International Labour Organisation, inequality of treatment marks virtually all aspects of women's working lives. Beginning with wages and employment opportunities and extending to access to decision-making and managerial positions. Women make up a greater percentage of workers in "informal" and other precarious forms of employment, which tend to lie outside the purview of labour regulations and inspection, and are therefore more prone to exploitation. In the industrialised countries, between 65 and 90% of all part-time workers are women.


A very high percentage of women in developing countries work in the informal sector. These jobs do not provide the benefits of full-time work in the formal sector including steady wages, adequate occupational health and safety conditions, job security and social protection. Numerous recent events have pointed to the pressed wages at the lower end of wage distribution, giving rise to public concern about rising inequality and the problems faced by workers in coping with rising living costs. In the case of beauty industry workers, this is another significant factor contributing to the imbalance of bargaining power between workers and employees. This situation makes workers much more miserable and continue to live on the verge of injustice and poverty due to prolonged exploitation by industry.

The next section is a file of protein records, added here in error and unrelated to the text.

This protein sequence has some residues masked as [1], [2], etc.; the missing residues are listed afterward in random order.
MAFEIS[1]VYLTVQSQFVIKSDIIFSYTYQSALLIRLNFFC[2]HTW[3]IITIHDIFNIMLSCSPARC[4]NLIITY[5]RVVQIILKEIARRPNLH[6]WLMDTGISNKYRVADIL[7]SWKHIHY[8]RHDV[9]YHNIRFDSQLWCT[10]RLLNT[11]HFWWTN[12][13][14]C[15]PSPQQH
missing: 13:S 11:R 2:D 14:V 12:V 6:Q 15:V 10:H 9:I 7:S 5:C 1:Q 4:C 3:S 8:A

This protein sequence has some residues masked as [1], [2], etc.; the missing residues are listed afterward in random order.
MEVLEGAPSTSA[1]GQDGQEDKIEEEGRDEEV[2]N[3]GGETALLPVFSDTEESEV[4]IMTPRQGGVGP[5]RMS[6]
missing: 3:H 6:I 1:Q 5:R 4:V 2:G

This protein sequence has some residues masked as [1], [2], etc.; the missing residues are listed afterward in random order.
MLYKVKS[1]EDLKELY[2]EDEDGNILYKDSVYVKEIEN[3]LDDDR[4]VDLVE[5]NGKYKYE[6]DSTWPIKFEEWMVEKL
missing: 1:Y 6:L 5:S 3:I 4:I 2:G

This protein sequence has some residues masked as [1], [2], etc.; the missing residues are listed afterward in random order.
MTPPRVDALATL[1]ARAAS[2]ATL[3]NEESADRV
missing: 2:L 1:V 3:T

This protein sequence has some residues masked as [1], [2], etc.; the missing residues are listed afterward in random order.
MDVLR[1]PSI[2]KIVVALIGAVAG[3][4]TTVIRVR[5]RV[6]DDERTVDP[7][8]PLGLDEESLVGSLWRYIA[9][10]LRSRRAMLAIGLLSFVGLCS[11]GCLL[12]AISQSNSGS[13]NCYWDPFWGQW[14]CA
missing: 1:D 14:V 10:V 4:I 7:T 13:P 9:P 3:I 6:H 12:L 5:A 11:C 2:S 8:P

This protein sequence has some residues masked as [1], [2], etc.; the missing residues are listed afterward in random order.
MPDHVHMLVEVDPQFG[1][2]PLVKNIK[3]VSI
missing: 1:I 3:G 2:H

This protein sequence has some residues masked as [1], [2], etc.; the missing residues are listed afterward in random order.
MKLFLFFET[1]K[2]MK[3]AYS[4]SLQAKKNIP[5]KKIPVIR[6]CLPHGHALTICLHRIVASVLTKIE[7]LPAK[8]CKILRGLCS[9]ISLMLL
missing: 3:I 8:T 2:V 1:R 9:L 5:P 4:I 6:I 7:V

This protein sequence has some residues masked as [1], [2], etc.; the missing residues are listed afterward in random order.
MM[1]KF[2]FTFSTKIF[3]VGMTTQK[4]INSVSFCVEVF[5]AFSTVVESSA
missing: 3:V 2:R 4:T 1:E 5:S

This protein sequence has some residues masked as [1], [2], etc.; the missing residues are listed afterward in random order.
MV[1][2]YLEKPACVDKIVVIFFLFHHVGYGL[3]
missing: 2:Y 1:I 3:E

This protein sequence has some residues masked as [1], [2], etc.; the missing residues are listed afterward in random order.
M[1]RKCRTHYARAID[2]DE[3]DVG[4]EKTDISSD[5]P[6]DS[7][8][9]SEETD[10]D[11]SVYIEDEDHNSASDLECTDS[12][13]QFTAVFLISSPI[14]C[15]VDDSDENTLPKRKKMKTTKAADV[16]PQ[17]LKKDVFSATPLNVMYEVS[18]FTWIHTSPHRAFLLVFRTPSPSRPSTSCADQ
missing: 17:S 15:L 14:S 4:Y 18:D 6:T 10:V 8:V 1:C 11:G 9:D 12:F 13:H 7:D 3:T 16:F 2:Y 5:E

Critics to Beauty Standard and the Global Beauty Industry